Dining Room and Kitchen

With the aim of providing the highest quality diet, the school prepares all food on site and serves it in our fully-equipped dining room to all children.

All menus are reviewed and approved by the school doctor and the Head of the Kitchen and Dining Room, who also supervises the entire process, from purchasing onwards, to ensure that the meals served are balanced and healthy, and also to the pupils’ tastes.

Click here to download our dining room and kitchen booklet

The dinner staff serves the food onto pupils’ trays: first course, main course, salad and dessert. They also make sure that when students have finished, they have eaten everything, and make a note of anything unusual. If a problem relating to diet is found, it is immediately reported to parents so that it may be dealt with.
Given that food from outside school cannot be eaten in the school dining room, our specialists plan, cook and supervise specific diets for all pupils who need them, whether because of allergies or for medical or religious reasons.

Any special dietary restrictions, such as lactose intolerance, allergies to gluten or eggs or vegetarian diets are taken into account, preparing individual, personalised menus. We also have a separate kitchen for preparing menus for children with allergies.

To achieve a healthy and well-balanced diet for your children both in and outside of school, our Head Chef recommends that you:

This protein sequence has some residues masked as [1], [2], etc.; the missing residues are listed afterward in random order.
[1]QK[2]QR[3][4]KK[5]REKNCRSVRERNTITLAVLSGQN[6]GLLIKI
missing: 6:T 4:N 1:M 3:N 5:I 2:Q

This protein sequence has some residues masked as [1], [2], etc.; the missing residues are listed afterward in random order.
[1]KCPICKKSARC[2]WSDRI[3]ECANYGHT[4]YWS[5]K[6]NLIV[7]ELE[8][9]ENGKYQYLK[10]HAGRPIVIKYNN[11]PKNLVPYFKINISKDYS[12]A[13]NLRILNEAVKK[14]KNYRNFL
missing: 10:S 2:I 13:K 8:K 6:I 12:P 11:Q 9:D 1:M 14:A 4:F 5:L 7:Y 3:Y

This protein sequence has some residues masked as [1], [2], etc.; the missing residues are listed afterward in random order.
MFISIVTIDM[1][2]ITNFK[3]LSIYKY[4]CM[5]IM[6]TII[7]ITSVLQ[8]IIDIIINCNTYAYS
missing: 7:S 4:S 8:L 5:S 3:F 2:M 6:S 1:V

• Encourage your child to eat fish approximately three times a week.
  • Fruit is served every day in school, fresh and peeled with no additives. You could provide the rest of their daily fruit intake with their afternoon snack or evening meal, even as a natural fruit juice.
  • Increase their intake of vegetables by boiling or pureeing them.
  • Pulses and beans should form part of their diet and should be eaten twice a week. Lentils are a good choice, even for dinner.
  • In school white meat is served, so you could complete their diet at home with red meat.
  • Children should consume the equivalent of half a litre of milk a day. At home you can encourage them to eat dairy products such as cheese or yogurt in order to meet their needs.
  • Limit the amount of sweets they eat.
  • If you give your child cakes and pastries, it is better to get them from traditional bakeries and not buy mass-produced, processed products which contain large amounts of saturated fats.
  • Offer them home-made croquettes with béchamel sauce and finely chopped vegetables as a good way to persuade them to eat ‘hidden’ vegetables.

For more information contact us